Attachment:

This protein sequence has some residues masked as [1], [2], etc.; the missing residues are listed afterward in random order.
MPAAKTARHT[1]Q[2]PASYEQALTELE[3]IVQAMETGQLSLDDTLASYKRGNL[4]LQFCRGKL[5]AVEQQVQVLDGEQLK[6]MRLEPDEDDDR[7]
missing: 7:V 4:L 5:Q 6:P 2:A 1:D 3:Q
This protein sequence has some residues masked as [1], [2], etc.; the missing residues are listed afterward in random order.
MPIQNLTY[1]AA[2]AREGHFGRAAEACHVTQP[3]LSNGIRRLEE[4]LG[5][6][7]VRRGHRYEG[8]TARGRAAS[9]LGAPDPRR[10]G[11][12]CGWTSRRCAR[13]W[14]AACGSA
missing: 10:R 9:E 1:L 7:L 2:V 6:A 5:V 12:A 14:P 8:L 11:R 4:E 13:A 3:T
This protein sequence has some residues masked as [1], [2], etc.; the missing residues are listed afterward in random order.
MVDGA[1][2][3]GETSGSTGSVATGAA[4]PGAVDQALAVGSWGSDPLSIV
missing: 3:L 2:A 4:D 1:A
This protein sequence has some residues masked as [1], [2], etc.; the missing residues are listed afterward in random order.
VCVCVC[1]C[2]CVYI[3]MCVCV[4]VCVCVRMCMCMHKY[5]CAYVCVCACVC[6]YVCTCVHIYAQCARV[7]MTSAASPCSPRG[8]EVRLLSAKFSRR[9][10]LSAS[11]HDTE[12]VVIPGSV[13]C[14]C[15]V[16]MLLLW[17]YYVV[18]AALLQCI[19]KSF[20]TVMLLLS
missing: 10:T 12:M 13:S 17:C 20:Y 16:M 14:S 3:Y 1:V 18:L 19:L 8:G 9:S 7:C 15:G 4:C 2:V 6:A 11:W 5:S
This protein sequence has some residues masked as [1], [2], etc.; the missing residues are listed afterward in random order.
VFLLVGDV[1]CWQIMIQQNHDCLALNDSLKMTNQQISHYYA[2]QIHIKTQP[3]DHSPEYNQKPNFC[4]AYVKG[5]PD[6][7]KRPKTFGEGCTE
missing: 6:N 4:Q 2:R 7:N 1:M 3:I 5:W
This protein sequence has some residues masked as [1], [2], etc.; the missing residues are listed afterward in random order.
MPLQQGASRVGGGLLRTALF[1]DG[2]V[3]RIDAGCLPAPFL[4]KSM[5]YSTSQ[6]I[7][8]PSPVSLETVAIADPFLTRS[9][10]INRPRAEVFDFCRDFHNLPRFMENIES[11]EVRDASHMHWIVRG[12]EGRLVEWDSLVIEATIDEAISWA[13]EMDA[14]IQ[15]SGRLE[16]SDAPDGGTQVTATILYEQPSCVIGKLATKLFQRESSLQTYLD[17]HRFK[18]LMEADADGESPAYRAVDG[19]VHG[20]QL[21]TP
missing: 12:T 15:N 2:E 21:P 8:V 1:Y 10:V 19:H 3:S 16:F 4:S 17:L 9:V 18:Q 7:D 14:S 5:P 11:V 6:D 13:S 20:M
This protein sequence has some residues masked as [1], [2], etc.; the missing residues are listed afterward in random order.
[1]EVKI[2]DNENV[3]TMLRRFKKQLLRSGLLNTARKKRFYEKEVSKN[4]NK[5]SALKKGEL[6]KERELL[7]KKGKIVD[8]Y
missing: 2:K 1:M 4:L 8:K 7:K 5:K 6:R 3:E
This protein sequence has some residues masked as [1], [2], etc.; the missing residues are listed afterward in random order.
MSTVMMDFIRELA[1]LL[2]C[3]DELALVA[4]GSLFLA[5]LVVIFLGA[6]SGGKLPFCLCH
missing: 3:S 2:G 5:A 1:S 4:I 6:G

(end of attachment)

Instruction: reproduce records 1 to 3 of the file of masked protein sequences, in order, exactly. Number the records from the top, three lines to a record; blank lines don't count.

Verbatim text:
This protein sequence has some residues masked as [1], [2], etc.; the missing residues are listed afterward in random order.
MPAAKTARHT[1]Q[2]PASYEQALTELE[3]IVQAMETGQLSLDDTLASYKRGNL[4]LQFCRGKL[5]AVEQQVQVLDGEQLK[6]MRLEPDEDDDR[7]
missing: 7:V 4:L 5:Q 6:P 2:A 1:D 3:Q
This protein sequence has some residues masked as [1], [2], etc.; the missing residues are listed afterward in random order.
MPIQNLTY[1]AA[2]AREGHFGRAAEACHVTQP[3]LSNGIRRLEE[4]LG[5][6][7]VRRGHRYEG[8]TARGRAAS[9]LGAPDPRR[10]G[11][12]CGWTSRRCAR[13]W[14]AACGSA
missing: 10:R 9:E 1:L 7:L 2:V 6:A 5:V 12:A 14:P 8:L 11:R 4:E 13:A 3:T
This protein sequence has some residues masked as [1], [2], etc.; the missing residues are listed afterward in random order.
MVDGA[1][2][3]GETSGSTGSVATGAA[4]PGAVDQALAVGSWGSDPLSIV
missing: 3:L 2:A 4:D 1:A